The Institute proposed using unmanned aerial vehicles to patrol the Republic of Ireland – Northern Ireland border issue post-Brexit. The solution, which by the report's own admission faced issues around cost and bad weather, was criticised – the Daily Telegraph describing it as being "held up to ridicule". The report proposed other potential measures including re-purposing the Special EU Programmes Body and creating a special economic zone, an idea also put forward by the Republic of Ireland's main opposition party. Crawford Falconer left the Special Trade Commission to become the Chief Trade Negotiation Adviser and Second Permanent Secretary for the Department for International Trade in June 2016. Shanker Singham left the institute in March 2018 to take his team to the Institute of Economic Affairs and Matthew Elliott left in May 2018. In May 2018, the institute announced it would end its Brexit-related research.
In June 2018 the UK’s Charity Commission said the Institute's 'Brexit Inflection Report' could be seen as seeking to achieve a "particular final outcome", something that would constitute political activity and an infringement of policy. The Institute was told to remove the report from its website.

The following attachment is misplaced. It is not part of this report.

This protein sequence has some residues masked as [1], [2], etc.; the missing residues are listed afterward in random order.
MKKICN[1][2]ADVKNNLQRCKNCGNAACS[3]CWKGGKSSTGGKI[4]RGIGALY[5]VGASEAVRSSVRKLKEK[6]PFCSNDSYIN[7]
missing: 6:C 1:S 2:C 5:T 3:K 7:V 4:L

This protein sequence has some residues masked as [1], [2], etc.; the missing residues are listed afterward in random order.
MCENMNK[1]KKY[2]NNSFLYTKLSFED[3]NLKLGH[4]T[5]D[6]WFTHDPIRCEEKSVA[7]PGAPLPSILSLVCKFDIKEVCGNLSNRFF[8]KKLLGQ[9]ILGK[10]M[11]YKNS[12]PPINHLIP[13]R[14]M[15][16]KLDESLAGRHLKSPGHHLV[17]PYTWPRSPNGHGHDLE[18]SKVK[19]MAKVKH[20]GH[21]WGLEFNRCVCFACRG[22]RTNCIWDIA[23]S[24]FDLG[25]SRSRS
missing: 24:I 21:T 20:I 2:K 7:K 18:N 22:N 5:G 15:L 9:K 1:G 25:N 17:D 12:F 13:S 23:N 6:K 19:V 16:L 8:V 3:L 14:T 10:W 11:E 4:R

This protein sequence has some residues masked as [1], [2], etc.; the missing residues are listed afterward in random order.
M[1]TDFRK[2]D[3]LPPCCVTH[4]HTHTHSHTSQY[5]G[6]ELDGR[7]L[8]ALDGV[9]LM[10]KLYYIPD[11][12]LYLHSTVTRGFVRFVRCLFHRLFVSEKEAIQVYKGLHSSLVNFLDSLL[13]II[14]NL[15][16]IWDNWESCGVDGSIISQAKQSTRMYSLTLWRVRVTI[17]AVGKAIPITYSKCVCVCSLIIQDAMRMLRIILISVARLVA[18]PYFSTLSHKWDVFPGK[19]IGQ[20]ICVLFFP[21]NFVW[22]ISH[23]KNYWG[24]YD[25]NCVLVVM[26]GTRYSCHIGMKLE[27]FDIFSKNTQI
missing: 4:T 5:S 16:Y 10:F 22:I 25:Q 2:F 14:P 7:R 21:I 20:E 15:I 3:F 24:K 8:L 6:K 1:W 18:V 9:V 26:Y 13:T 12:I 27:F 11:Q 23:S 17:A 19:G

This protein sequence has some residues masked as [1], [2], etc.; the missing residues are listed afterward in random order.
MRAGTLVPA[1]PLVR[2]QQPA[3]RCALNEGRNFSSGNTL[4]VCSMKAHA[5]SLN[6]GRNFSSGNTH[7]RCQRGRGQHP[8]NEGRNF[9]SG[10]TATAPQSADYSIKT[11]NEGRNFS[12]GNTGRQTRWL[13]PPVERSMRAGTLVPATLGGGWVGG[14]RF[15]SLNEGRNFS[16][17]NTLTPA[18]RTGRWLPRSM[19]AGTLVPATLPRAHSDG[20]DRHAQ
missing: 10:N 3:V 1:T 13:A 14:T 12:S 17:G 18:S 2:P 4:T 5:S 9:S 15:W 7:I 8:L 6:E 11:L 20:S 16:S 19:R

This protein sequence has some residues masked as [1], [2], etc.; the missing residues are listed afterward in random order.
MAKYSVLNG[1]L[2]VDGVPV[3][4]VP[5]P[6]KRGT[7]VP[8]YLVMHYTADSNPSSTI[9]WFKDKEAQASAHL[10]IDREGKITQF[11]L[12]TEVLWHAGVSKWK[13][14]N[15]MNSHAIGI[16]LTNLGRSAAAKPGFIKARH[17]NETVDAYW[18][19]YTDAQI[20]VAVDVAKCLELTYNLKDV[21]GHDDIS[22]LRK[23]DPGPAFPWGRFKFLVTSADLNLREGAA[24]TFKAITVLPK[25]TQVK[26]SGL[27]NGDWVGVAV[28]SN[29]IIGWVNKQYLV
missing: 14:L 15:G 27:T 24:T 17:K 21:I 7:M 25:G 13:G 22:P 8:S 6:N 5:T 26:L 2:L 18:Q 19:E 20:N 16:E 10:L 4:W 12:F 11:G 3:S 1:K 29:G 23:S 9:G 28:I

The Legatum Institute holds regular public events. In 2012 the Dalai Lama spoke at an event called "ethics for a more prosperous world". In 2015, they held an event which looked at the ownership and management of public assets. In 2018 they gathered thinkers from different perspectives and let them argue under the Chatham House Rule to promote debate.
The following people are current Fellows at the Legatum Institute:
Previous Fellows have included Peter Pomerantsev, Gisela Stuart and Matthew Elliott.
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Weeks after the referendum, he formed a 'special trade commission'